Why Our New Flight Instructor Refresher Course (FIRC) is Different
Flying self-selects fabulous people. But the sad fact is that many of these very special people and their passengers come to grief because they inadvertently assume risks that they don’t fully understand.
This is why we have come to so be deeply saddened by the lost opportunity represented by Flight Instructor Refresher Courses that cover all over again the same things instructors all learned back when they were Private Pilots. Covering things like thrust, drag, lift, and weight has little or no effect on an instructor’s ability to teach pilots things that will determine whether pilots and their passengers live or die.
We decided our FIRC should cover things like “Identifying and Changing At-Risk Behaviors.” Flight instructors often see scary behavior, but without being specifically prepared, they don’t know what to say that could help that person better understand and manage the risks of flying.
Another subject we decided to cover is “Conducting a Meaningful Flight Review.” The flight review is a very special opportunity for flight instructors to provide meaningful assistance. The FAA provides very little guidance on flight reviews, and in order to leave their customers with life-saving insights, the flight instructor needs preparation to make the most of it.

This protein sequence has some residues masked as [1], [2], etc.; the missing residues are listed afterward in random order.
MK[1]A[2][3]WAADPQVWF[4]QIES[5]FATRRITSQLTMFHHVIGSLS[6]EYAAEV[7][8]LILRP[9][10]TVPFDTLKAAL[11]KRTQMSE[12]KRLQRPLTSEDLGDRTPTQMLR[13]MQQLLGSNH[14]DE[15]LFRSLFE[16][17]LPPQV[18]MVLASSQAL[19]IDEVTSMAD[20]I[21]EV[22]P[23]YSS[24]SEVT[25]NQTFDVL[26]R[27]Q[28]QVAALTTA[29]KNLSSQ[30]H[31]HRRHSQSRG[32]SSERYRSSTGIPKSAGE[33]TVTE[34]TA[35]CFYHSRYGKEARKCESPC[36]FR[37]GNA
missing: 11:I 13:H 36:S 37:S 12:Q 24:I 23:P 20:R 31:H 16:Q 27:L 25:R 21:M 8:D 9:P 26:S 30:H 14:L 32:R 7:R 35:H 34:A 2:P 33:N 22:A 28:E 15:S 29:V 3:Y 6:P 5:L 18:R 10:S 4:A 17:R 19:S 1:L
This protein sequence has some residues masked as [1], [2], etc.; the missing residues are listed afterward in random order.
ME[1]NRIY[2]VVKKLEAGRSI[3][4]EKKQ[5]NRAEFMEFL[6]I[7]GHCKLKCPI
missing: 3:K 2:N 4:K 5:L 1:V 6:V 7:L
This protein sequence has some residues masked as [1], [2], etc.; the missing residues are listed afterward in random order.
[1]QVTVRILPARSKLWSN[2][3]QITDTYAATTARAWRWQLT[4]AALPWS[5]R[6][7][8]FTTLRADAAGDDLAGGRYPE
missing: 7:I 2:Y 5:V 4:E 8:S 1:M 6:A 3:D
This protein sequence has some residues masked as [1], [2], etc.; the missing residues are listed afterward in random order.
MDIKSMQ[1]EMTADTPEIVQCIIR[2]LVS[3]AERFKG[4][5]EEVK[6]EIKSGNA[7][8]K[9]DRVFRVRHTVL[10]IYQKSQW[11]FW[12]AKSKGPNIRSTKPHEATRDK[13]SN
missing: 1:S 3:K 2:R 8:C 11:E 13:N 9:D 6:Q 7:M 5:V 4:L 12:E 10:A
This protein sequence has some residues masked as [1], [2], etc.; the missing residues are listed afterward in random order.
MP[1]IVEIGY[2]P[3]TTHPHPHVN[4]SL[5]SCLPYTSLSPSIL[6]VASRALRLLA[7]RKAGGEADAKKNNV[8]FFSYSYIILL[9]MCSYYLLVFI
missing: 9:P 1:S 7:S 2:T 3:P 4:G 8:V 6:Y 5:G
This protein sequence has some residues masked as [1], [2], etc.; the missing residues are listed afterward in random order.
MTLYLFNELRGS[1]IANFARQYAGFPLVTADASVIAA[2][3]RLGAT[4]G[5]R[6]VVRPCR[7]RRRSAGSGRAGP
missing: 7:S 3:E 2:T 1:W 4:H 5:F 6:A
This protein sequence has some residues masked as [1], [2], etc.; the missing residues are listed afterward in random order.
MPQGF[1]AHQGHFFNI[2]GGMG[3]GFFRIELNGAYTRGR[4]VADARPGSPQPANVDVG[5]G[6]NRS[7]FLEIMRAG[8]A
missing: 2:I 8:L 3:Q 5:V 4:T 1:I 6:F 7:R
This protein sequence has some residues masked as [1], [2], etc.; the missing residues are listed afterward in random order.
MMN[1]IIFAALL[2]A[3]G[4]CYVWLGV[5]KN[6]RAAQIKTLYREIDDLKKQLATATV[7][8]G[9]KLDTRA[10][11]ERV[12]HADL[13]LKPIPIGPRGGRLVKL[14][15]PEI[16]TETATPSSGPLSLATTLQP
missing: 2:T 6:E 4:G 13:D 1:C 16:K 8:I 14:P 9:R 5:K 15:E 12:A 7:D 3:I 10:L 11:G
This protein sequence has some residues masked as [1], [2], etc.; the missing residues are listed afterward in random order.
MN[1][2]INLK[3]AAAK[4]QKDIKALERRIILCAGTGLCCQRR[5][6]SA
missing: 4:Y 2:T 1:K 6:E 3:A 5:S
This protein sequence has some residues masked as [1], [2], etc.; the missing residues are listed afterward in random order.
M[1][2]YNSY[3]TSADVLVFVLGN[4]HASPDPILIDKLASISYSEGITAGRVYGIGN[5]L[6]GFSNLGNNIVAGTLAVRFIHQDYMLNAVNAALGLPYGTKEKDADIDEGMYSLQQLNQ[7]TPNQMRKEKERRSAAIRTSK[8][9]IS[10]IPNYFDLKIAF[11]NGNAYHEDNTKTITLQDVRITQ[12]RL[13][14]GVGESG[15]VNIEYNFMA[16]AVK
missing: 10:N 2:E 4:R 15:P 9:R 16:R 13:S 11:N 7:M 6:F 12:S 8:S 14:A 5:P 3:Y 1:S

Most important, it is our suggestion in the FIRC that flight instructors teach their customers to employ a risk management analysis as a preflight action from the very first lesson. Pilots should find it no more acceptable to skip this preflight action than to go flying without a preflight inspection of the airplane. With practice, learning pilots will gain the skill of analyzing risks and coming up with a mitigation plan for them. Right now, new pilots learn this on their own, after they leave flight training … which isn’t working out well. It is our hope that with preparation from our FIRC, flight instructors will be able to do much better for their customers.
We hope that as a minimum taking this FIRC will make flight instructors thoughtful. The best case is that they will become strong advocates of risk management to everyone in aviation.